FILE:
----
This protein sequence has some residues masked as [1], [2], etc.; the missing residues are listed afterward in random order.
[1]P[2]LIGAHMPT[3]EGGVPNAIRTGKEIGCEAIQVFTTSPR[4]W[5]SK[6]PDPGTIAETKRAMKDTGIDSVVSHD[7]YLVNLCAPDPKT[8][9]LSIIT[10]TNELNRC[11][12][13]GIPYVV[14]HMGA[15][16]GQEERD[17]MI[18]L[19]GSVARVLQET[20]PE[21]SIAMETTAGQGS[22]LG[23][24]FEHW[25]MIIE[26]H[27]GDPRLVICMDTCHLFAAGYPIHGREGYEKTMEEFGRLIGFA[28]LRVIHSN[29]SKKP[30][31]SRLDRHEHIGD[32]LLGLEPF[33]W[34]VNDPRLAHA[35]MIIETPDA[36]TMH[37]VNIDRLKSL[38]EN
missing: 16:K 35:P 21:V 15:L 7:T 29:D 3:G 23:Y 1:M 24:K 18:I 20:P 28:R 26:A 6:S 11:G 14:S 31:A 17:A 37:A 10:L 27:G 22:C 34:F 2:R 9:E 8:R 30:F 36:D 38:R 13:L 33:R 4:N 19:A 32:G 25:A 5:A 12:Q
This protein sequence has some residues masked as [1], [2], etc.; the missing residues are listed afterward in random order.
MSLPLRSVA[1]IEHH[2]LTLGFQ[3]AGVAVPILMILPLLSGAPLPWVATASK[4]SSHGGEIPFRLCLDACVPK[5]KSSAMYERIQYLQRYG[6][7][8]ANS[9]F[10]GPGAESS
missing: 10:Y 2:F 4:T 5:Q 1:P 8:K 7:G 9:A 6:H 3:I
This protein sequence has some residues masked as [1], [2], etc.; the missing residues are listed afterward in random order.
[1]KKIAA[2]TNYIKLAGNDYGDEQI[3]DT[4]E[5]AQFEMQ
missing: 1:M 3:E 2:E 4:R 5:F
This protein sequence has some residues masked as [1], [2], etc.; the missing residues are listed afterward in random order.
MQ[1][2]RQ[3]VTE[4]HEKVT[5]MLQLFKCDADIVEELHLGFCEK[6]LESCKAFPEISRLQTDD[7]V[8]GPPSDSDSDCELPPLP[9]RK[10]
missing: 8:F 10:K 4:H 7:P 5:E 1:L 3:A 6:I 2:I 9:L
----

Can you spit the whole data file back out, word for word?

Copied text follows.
This protein sequence has some residues masked as [1], [2], etc.; the missing residues are listed afterward in random order.
[1]P[2]LIGAHMPT[3]EGGVPNAIRTGKEIGCEAIQVFTTSPR[4]W[5]SK[6]PDPGTIAETKRAMKDTGIDSVVSHD[7]YLVNLCAPDPKT[8][9]LSIIT[10]TNELNRC[11][12][13]GIPYVV[14]HMGA[15][16]GQEERD[17]MI[18]L[19]GSVARVLQET[20]PE[21]SIAMETTAGQGS[22]LG[23][24]FEHW[25]MIIE[26]H[27]GDPRLVICMDTCHLFAAGYPIHGREGYEKTMEEFGRLIGFA[28]LRVIHSN[29]SKKP[30][31]SRLDRHEHIGD[32]LLGLEPF[33]W[34]VNDPRLAHA[35]MIIETPDA[36]TMH[37]VNIDRLKSL[38]EN
missing: 16:K 35:P 21:V 15:L 7:T 29:D 3:G 23:Y 1:M 24:K 18:I 20:P 28:R 26:A 6:S 11:G 14:S 31:A 17:A 37:A 10:L 27:G 22:C 34:F 2:R 9:E 8:R 30:F 36:D 38:R 13:L 33:R 4:N 19:A 32:G 25:A 5:A 12:Q
This protein sequence has some residues masked as [1], [2], etc.; the missing residues are listed afterward in random order.
MSLPLRSVA[1]IEHH[2]LTLGFQ[3]AGVAVPILMILPLLSGAPLPWVATASK[4]SSHGGEIPFRLCLDACVPK[5]KSSAMYERIQYLQRYG[6][7][8]ANS[9]F[10]GPGAESS
missing: 10:Y 2:F 4:T 5:Q 1:P 8:K 7:G 9:A 6:H 3:I
This protein sequence has some residues masked as [1], [2], etc.; the missing residues are listed afterward in random order.
[1]KKIAA[2]TNYIKLAGNDYGDEQI[3]DT[4]E[5]AQFEMQ
missing: 1:M 3:E 2:E 4:R 5:F
This protein sequence has some residues masked as [1], [2], etc.; the missing residues are listed afterward in random order.
MQ[1][2]RQ[3]VTE[4]HEKVT[5]MLQLFKCDADIVEELHLGFCEK[6]LESCKAFPEISRLQTDD[7]V[8]GPPSDSDSDCELPPLP[9]RK[10]
missing: 8:F 10:K 4:H 7:P 5:E 1:L 3:A 6:I 2:I 9:L